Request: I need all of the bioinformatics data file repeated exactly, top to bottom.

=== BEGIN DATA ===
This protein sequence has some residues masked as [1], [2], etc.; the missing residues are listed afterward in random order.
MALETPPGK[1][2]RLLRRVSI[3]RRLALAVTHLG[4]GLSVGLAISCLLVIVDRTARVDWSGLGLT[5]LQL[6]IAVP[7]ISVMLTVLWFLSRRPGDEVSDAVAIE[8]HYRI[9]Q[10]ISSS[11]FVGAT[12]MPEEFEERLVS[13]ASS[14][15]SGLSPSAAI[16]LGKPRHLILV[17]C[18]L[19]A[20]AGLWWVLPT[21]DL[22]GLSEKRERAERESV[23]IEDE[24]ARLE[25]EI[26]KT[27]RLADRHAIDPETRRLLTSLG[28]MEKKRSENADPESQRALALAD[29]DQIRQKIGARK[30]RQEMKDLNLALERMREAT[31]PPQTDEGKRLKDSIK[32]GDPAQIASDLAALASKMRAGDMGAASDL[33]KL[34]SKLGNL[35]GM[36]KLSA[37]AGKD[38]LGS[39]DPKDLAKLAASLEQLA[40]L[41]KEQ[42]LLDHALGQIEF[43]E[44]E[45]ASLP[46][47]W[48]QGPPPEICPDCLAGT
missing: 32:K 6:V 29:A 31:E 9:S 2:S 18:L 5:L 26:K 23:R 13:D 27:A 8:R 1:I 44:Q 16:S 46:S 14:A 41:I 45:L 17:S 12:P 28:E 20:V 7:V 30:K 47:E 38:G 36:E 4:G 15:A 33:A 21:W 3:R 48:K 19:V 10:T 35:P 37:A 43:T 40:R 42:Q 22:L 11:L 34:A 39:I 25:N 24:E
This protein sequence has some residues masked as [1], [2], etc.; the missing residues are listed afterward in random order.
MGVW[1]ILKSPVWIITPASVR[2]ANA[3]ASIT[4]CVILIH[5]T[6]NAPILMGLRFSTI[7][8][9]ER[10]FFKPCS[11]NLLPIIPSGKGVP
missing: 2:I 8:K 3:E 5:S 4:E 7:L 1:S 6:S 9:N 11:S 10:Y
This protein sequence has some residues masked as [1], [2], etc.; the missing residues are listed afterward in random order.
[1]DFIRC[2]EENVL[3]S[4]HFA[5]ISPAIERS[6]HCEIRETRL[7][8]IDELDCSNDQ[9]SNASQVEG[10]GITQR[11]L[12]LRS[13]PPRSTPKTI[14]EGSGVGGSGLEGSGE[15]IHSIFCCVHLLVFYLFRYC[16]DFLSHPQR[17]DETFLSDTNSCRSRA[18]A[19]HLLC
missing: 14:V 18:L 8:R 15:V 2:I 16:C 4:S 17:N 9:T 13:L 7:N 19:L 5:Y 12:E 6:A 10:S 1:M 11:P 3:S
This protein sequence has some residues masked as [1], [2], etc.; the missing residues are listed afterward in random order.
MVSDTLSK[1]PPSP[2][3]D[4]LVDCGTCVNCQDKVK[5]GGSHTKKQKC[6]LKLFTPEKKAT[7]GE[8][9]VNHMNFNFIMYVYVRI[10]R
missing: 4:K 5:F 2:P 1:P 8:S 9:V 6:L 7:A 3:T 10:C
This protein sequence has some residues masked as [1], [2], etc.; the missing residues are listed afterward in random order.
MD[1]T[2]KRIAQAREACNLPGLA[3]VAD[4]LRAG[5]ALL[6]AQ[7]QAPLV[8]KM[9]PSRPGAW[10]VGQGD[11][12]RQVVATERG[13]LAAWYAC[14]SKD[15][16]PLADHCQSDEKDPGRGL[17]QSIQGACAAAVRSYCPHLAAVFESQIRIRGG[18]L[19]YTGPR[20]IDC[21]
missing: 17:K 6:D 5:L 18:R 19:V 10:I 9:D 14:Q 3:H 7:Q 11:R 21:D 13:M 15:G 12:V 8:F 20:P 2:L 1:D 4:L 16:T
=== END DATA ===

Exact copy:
This protein sequence has some residues masked as [1], [2], etc.; the missing residues are listed afterward in random order.
MALETPPGK[1][2]RLLRRVSI[3]RRLALAVTHLG[4]GLSVGLAISCLLVIVDRTARVDWSGLGLT[5]LQL[6]IAVP[7]ISVMLTVLWFLSRRPGDEVSDAVAIE[8]HYRI[9]Q[10]ISSS[11]FVGAT[12]MPEEFEERLVS[13]ASS[14][15]SGLSPSAAI[16]LGKPRHLILV[17]C[18]L[19]A[20]AGLWWVLPT[21]DL[22]GLSEKRERAERESV[23]IEDE[24]ARLE[25]EI[26]KT[27]RLADRHAIDPETRRLLTSLG[28]MEKKRSENADPESQRALALAD[29]DQIRQKIGARK[30]RQEMKDLNLALERMREAT[31]PPQTDEGKRLKDSIK[32]GDPAQIASDLAALASKMRAGDMGAASDL[33]KL[34]SKLGNL[35]GM[36]KLSA[37]AGKD[38]LGS[39]DPKDLAKLAASLEQLA[40]L[41]KEQ[42]LLDHALGQIEF[43]E[44]E[45]ASLP[46][47]W[48]QGPPPEICPDCLAGT
missing: 32:K 6:V 29:A 31:E 9:S 2:S 18:L 5:L 26:K 23:R 13:D 27:A 8:R 1:I 44:Q 16:S 46:S 14:A 41:I 45:L 17:S 12:P 28:E 20:V 7:V 30:K 47:E 38:G 36:E 4:G 15:A 33:A 21:W 3:R 48:K 19:V 10:T 35:P 37:A 43:T 40:R 42:Q 22:L 11:L 34:A 39:I 25:N 24:E
This protein sequence has some residues masked as [1], [2], etc.; the missing residues are listed afterward in random order.
MGVW[1]ILKSPVWIITPASVR[2]ANA[3]ASIT[4]CVILIH[5]T[6]NAPILMGLRFSTI[7][8][9]ER[10]FFKPCS[11]NLLPIIPSGKGVP
missing: 2:I 8:K 3:E 5:S 4:E 7:L 1:S 6:S 9:N 11:S 10:Y
This protein sequence has some residues masked as [1], [2], etc.; the missing residues are listed afterward in random order.
[1]DFIRC[2]EENVL[3]S[4]HFA[5]ISPAIERS[6]HCEIRETRL[7][8]IDELDCSNDQ[9]SNASQVEG[10]GITQR[11]L[12]LRS[13]PPRSTPKTI[14]EGSGVGGSGLEGSGE[15]IHSIFCCVHLLVFYLFRYC[16]DFLSHPQR[17]DETFLSDTNSCRSRA[18]A[19]HLLC
missing: 14:V 18:L 8:R 15:V 2:I 16:C 4:S 17:N 9:T 13:L 7:N 19:L 5:Y 12:E 6:A 10:S 1:M 11:P 3:S
This protein sequence has some residues masked as [1], [2], etc.; the missing residues are listed afterward in random order.
MVSDTLSK[1]PPSP[2][3]D[4]LVDCGTCVNCQDKVK[5]GGSHTKKQKC[6]LKLFTPEKKAT[7]GE[8][9]VNHMNFNFIMYVYVRI[10]R
missing: 4:K 5:F 2:P 1:P 8:S 9:V 6:L 7:A 3:T 10:C
This protein sequence has some residues masked as [1], [2], etc.; the missing residues are listed afterward in random order.
MD[1]T[2]KRIAQAREACNLPGLA[3]VAD[4]LRAG[5]ALL[6]AQ[7]QAPLV[8]KM[9]PSRPGAW[10]VGQGD[11][12]RQVVATERG[13]LAAWYAC[14]SKD[15][16]PLADHCQSDEKDPGRGL[17]QSIQGACAAAVRSYCPHLAAVFESQIRIRGG[18]L[19]YTGPR[20]IDC[21]
missing: 17:K 6:D 5:L 18:R 19:V 10:I 9:D 14:Q 3:H 7:Q 11:R 21:D 13:M 15:G 12:V 8:F 20:P 2:L 1:D 4:L 16:T